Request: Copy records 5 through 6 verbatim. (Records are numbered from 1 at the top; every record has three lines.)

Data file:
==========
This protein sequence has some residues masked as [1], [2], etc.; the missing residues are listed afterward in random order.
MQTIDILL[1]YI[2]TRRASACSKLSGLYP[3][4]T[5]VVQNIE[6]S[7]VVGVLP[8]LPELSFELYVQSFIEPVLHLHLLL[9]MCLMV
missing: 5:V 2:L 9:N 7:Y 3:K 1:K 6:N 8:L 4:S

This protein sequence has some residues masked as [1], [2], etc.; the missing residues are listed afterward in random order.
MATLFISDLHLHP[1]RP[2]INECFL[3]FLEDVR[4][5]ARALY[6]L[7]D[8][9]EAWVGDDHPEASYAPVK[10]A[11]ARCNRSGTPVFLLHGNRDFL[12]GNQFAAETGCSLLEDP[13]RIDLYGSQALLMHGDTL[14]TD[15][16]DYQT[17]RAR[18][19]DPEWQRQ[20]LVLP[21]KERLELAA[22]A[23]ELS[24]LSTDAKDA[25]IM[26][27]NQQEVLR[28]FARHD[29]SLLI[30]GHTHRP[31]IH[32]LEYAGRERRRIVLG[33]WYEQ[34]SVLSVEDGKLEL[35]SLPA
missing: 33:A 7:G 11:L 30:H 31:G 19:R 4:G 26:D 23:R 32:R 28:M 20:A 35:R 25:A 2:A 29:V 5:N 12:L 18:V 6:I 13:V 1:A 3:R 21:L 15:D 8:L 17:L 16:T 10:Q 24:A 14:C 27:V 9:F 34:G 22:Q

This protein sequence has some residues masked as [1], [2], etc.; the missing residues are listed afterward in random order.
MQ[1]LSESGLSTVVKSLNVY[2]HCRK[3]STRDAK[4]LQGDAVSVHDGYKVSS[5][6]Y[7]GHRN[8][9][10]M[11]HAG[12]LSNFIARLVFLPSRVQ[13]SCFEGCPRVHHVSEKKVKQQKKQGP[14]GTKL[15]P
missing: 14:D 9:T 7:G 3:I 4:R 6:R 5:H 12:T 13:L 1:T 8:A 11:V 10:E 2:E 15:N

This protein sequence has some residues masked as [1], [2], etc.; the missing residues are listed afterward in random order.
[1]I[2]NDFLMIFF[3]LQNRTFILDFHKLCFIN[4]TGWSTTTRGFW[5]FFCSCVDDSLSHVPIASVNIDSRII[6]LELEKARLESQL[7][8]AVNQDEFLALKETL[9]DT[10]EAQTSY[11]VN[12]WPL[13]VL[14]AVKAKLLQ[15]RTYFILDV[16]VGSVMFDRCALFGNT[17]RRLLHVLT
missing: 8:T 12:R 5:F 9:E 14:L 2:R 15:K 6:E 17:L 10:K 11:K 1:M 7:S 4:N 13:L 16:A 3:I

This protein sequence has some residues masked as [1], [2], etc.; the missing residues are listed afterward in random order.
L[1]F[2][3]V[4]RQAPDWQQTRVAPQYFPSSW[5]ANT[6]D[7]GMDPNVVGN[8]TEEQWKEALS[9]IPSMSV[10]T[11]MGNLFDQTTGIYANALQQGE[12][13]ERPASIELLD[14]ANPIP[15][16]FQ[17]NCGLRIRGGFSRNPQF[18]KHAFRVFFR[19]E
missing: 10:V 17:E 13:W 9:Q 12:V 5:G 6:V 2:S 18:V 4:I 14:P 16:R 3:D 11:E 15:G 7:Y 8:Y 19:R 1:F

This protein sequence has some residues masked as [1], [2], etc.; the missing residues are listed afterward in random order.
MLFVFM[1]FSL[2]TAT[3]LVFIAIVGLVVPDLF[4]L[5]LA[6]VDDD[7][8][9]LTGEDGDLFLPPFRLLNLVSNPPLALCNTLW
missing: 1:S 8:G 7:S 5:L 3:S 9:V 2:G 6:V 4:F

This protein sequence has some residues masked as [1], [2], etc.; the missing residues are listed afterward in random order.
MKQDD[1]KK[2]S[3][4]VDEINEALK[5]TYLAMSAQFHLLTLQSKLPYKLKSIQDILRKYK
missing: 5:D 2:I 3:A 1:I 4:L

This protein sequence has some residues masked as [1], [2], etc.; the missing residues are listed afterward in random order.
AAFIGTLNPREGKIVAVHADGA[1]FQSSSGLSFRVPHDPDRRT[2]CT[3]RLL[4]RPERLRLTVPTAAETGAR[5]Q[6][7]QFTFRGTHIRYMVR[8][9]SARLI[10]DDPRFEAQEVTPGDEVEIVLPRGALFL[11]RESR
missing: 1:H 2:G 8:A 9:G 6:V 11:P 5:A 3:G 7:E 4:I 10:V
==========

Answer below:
This protein sequence has some residues masked as [1], [2], etc.; the missing residues are listed afterward in random order.
L[1]F[2][3]V[4]RQAPDWQQTRVAPQYFPSSW[5]ANT[6]D[7]GMDPNVVGN[8]TEEQWKEALS[9]IPSMSV[10]T[11]MGNLFDQTTGIYANALQQGE[12][13]ERPASIELLD[14]ANPIP[15][16]FQ[17]NCGLRIRGGFSRNPQF[18]KHAFRVFFR[19]E
missing: 10:V 17:E 13:W 9:Q 12:V 5:G 6:V 2:S 18:V 4:I 14:P 16:R 3:D 11:E 15:G 7:Y 8:Y 19:R 1:F

This protein sequence has some residues masked as [1], [2], etc.; the missing residues are listed afterward in random order.
MLFVFM[1]FSL[2]TAT[3]LVFIAIVGLVVPDLF[4]L[5]LA[6]VDDD[7][8][9]LTGEDGDLFLPPFRLLNLVSNPPLALCNTLW
missing: 1:S 8:G 7:S 5:L 3:S 9:V 2:G 6:V 4:F